The stunning event took about three hours, finishing at 2am.

People living in Melbourne’s east had one of the world’s best views of the rare event.

NASA is calling it a lunar trifecta: the first super blue blood moon since 1982.

That combination won’t happen again until 2037.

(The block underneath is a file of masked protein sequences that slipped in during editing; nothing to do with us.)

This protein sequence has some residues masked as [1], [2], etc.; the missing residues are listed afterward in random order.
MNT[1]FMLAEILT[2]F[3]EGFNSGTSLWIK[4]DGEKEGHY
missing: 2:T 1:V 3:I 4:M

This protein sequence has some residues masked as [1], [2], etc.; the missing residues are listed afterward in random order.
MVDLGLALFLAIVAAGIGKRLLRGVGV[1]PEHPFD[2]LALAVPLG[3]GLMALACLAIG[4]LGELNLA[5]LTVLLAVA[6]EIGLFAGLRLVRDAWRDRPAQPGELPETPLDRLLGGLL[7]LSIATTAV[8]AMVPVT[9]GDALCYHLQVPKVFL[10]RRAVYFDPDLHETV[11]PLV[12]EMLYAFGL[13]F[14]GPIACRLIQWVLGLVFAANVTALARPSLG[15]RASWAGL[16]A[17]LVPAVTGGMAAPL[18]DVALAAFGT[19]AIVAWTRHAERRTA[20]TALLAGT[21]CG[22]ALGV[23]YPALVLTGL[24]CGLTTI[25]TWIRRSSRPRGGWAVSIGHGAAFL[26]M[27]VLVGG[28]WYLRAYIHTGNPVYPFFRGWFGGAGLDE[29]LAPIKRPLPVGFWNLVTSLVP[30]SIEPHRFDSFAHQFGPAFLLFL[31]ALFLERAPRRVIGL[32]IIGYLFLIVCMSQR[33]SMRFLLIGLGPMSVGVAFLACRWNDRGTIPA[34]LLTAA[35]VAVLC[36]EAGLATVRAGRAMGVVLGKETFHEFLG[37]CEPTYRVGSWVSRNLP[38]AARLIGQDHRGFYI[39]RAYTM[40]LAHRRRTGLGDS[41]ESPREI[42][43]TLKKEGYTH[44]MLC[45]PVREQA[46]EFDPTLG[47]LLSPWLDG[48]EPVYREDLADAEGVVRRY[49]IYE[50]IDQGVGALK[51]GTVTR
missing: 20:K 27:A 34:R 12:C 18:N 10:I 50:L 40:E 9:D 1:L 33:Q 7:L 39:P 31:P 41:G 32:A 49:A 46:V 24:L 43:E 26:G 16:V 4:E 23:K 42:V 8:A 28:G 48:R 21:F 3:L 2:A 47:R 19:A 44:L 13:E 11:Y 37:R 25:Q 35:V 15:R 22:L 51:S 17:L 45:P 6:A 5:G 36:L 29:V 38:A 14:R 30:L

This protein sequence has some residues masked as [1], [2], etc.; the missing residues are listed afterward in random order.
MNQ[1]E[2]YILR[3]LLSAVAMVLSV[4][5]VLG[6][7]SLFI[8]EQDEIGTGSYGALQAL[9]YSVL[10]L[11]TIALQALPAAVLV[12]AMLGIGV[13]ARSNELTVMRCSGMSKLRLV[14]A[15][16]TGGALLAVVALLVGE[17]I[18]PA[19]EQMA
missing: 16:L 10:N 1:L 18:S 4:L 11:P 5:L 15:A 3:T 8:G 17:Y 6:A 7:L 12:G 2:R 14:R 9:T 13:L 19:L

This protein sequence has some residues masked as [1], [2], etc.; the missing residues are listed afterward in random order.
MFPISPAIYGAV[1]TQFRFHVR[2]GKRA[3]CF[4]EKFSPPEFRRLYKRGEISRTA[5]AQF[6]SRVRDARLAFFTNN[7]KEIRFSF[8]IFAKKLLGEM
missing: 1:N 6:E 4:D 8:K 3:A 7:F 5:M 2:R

The 2018. Jan. 31 full moon is special for three reasons: it’s the third in a series of “supermoons,” when the Moon is closer to Earth in its orbit — known as perigee — and about 14 percent brighter than usual. It’s also the second full moon of the month, commonly known as a “blue moon.” The super blue moon will pass through Earth’s shadow to give viewers in the right location a total lunar eclipse. While the Moon is in the Earth’s shadow it will take on a reddish tint, known as a “blood moon.”